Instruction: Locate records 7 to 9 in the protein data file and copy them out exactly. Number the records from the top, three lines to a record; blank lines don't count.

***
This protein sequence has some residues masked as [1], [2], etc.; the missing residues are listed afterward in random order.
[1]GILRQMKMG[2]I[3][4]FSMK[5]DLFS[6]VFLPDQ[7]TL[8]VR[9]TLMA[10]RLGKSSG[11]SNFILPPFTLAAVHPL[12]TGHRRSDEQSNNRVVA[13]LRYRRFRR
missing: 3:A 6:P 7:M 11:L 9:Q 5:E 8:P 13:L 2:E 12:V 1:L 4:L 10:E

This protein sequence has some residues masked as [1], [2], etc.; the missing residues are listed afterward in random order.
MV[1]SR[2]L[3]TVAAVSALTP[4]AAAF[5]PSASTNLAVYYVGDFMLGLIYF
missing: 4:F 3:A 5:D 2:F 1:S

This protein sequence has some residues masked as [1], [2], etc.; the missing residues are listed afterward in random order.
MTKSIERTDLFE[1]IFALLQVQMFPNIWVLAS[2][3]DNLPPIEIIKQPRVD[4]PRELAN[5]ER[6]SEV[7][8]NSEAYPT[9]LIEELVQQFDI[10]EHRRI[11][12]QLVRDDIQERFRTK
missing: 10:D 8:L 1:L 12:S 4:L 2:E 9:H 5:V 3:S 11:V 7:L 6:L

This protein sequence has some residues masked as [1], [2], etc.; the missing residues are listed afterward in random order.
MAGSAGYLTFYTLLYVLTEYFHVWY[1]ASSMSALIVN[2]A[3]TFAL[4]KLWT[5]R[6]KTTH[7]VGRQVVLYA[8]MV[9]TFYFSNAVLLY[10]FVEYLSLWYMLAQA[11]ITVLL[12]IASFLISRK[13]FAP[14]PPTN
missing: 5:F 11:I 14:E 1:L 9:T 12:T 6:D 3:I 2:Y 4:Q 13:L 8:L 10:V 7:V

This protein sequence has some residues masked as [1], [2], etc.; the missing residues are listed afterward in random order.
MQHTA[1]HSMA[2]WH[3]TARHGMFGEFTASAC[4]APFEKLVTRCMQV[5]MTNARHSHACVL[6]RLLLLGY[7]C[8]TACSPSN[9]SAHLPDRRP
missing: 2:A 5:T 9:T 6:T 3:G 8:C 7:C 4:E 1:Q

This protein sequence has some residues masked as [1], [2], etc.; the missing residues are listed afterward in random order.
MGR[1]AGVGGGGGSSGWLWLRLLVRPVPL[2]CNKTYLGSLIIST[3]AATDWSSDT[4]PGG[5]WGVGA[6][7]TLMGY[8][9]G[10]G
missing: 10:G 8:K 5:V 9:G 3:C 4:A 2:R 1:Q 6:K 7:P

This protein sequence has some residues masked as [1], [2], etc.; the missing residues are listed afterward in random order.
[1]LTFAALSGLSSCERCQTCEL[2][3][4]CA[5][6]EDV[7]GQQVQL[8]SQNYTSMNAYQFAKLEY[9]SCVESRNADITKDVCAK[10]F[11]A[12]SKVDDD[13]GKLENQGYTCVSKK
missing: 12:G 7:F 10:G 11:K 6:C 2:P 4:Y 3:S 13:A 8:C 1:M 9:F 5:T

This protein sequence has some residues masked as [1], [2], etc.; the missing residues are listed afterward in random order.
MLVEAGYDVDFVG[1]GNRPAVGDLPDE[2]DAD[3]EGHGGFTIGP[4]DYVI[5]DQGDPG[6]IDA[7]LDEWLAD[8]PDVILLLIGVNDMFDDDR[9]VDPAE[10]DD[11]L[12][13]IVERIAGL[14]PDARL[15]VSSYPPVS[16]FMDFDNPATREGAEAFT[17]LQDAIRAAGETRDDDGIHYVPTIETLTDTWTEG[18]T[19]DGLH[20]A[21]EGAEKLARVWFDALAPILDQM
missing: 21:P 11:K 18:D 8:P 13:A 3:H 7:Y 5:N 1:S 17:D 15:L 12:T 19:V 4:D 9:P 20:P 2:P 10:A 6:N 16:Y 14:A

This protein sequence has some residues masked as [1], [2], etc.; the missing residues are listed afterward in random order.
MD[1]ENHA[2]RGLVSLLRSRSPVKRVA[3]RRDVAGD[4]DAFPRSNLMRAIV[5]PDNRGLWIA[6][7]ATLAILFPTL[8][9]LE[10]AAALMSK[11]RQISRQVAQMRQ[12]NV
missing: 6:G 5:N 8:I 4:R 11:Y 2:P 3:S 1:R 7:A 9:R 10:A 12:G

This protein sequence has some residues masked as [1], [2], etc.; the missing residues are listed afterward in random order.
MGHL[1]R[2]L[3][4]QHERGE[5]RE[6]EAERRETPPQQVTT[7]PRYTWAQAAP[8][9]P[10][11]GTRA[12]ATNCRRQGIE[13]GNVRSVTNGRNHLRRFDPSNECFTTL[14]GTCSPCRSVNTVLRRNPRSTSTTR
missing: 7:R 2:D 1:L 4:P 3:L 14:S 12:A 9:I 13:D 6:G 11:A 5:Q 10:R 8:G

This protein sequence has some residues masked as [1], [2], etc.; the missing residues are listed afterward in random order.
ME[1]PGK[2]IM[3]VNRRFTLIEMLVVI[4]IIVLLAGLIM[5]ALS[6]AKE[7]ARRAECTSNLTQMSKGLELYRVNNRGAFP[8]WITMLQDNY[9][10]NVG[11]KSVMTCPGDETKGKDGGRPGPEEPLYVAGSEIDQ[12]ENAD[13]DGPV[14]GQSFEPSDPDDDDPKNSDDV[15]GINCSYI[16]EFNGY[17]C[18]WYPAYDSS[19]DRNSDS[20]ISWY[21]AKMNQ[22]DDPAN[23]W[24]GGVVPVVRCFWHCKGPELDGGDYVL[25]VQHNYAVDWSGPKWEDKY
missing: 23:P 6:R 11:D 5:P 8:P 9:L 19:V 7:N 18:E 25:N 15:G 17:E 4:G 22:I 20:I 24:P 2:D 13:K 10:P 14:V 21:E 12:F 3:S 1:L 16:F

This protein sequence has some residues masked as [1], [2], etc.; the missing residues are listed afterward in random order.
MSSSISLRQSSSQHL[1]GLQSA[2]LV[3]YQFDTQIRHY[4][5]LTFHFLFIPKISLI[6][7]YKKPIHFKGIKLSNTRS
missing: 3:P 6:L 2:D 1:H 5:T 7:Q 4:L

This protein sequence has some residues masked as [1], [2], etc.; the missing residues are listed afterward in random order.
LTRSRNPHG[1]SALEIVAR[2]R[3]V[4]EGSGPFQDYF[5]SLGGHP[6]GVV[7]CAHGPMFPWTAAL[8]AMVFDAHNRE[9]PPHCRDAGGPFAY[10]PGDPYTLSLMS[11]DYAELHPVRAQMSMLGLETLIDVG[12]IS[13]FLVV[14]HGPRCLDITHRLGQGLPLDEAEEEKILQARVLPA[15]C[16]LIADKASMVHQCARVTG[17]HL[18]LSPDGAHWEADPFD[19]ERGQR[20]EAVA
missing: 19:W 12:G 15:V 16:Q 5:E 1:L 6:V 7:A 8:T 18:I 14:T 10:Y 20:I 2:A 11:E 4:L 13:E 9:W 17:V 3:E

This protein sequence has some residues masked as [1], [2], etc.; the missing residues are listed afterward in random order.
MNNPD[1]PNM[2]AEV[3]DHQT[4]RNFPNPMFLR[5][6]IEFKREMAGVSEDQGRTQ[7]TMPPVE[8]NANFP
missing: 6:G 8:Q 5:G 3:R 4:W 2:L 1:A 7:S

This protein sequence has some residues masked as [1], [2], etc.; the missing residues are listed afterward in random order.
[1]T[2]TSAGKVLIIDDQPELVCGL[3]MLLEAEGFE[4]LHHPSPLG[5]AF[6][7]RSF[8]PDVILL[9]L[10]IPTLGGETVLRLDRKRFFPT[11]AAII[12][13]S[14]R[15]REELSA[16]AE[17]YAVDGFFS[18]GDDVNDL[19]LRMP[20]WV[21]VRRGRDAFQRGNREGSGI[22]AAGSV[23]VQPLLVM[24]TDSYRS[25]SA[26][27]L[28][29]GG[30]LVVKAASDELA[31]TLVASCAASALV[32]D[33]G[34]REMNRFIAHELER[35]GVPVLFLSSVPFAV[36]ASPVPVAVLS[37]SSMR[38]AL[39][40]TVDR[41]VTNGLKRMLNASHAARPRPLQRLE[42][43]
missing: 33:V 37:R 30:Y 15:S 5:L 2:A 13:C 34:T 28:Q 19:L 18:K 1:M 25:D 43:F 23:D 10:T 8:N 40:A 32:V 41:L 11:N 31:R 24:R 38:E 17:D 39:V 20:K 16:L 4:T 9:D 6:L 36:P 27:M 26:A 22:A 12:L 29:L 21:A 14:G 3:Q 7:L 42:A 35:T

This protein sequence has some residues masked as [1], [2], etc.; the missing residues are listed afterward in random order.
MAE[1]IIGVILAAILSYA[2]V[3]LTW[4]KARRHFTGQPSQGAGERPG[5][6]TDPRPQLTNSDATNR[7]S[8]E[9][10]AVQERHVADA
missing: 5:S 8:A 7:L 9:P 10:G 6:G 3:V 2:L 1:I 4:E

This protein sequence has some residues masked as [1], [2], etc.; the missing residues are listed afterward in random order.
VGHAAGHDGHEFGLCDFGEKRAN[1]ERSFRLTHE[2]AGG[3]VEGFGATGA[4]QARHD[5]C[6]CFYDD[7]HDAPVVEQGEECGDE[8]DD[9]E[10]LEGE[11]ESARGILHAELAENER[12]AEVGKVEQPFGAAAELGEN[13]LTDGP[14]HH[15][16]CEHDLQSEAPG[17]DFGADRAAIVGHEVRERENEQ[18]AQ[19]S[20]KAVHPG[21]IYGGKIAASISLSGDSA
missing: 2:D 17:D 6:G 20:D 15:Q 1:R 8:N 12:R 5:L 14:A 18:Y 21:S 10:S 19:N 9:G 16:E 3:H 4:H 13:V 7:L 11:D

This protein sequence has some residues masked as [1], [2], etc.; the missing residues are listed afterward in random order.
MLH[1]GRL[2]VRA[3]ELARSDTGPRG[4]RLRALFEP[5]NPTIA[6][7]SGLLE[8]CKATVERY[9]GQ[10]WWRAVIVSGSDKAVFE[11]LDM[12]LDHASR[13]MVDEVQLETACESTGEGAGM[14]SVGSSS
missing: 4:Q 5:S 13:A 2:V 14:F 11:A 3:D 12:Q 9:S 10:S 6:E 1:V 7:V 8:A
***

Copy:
This protein sequence has some residues masked as [1], [2], etc.; the missing residues are listed afterward in random order.
[1]LTFAALSGLSSCERCQTCEL[2][3][4]CA[5][6]EDV[7]GQQVQL[8]SQNYTSMNAYQFAKLEY[9]SCVESRNADITKDVCAK[10]F[11]A[12]SKVDDD[13]GKLENQGYTCVSKK
missing: 12:G 7:F 10:G 11:K 6:C 2:P 4:Y 3:S 13:A 8:C 1:M 9:F 5:T

This protein sequence has some residues masked as [1], [2], etc.; the missing residues are listed afterward in random order.
MLVEAGYDVDFVG[1]GNRPAVGDLPDE[2]DAD[3]EGHGGFTIGP[4]DYVI[5]DQGDPG[6]IDA[7]LDEWLAD[8]PDVILLLIGVNDMFDDDR[9]VDPAE[10]DD[11]L[12][13]IVERIAGL[14]PDARL[15]VSSYPPVS[16]FMDFDNPATREGAEAFT[17]LQDAIRAAGETRDDDGIHYVPTIETLTDTWTEG[18]T[19]DGLH[20]A[21]EGAEKLARVWFDALAPILDQM
missing: 21:P 11:K 18:D 8:P 13:A 3:H 7:Y 5:N 1:S 17:D 15:L 12:T 19:V 4:D 9:P 20:P 2:P 10:A 6:N 16:Y 14:A

This protein sequence has some residues masked as [1], [2], etc.; the missing residues are listed afterward in random order.
MD[1]ENHA[2]RGLVSLLRSRSPVKRVA[3]RRDVAGD[4]DAFPRSNLMRAIV[5]PDNRGLWIA[6][7]ATLAILFPTL[8][9]LE[10]AAALMSK[11]RQISRQVAQMRQ[12]NV
missing: 6:G 5:N 8:I 4:R 11:Y 2:P 3:S 1:R 7:A 9:R 10:A 12:G